Coricancha and Santo Domingo
The greatest prize in the Spaniards’ 1533 sacking of Cusco was Coricancha (Plazoleta Santo Domingo, 8:30 a.m.–5:30 p.m. Mon.–Sat., 2–5 p.m. Sun., US$3.50 or US$5 with entry to Museo de Arte y Monasterio de Santa Catalina), the sun temple.
For the Inca, the building had many functions. It was foremost a place where offerings were burnt in thanks to the sun, though there were also rooms devoted to the moon, stars, lightning, thunder, and rainbows. Like so much of Inca ceremonial architecture, the building also served as a solar observatory and mummy storehouse.
The south-facing walls of the temple were covered with gold in order to reflect the light of the sun and illuminate the temple. Inside was the Punchaco, a solid-gold disk inlaid with precious stones, which represented the sun and was probably the most sacred object in the Inca empire.
Pizarro’s scouts had already produced approximately a ton and a half of gold by stripping the inner walls of Coricancha. When the main Spanish force gained Cusco, they gathered hundreds of gold sculptures and objects from the temple, including an altar big enough to hold two men and an extraordinary artificial garden made of gold, including cornstalks with silver stems and ears of gold. Tragically, everything was melted down within a month—except for the Punchaco. It disappeared from the temple and its whereabouts are unknown to this day.
The Dominicans took over the Coricancha and dismantled most of it, using the polished ashlar to build their church and convent of Santa Domingo on top of the sun temple’s walls. For centuries, many of the Coricancha’s walls were hidden beneath the convent. But in 1950 an earthquake caused large sections of the convent to crumble, exposing Inca walls of the highest quality.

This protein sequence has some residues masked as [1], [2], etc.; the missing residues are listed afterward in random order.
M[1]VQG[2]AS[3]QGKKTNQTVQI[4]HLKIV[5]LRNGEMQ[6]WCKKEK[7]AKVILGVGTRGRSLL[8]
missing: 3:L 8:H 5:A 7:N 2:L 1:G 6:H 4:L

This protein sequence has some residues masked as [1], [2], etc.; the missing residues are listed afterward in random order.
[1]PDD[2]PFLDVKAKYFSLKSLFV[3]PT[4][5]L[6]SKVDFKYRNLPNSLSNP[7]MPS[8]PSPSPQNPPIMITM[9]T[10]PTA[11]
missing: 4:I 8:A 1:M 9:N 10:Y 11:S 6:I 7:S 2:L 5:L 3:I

It requires considerable imagination today to picture how the Inca’s most important temple must have once looked. The eight-sided sacrificial font, stripped of the 55 kilograms of gold that once covered it, stands in the middle of the Coricancha’s main square. The rooms that surround it may once have been covered with silver and dedicated to the moon, stars, and thunder.
The wall running along the temple’s eastern side is 60 meters long and 5 meters high, and each block is perfectly interlocked with its neighbor. But the highlight is the curved retaining wall beneath the facade of the church, which has not budged an inch in all of Cusco’s earthquakes.
Sharing the same entrance as the Coricancha is Cusco’s most serious contemporary art gallery, Galeria del Convento de Santo Domingo (Plazoleta Santo Domingo, 8:30 a.m.–5:30 p.m. Mon.–Sat., US$3.50). It is the best place to see young emerging local artists.
© Ross Wehner and Renée del Gaudio from Moon Peru, 3rd Edition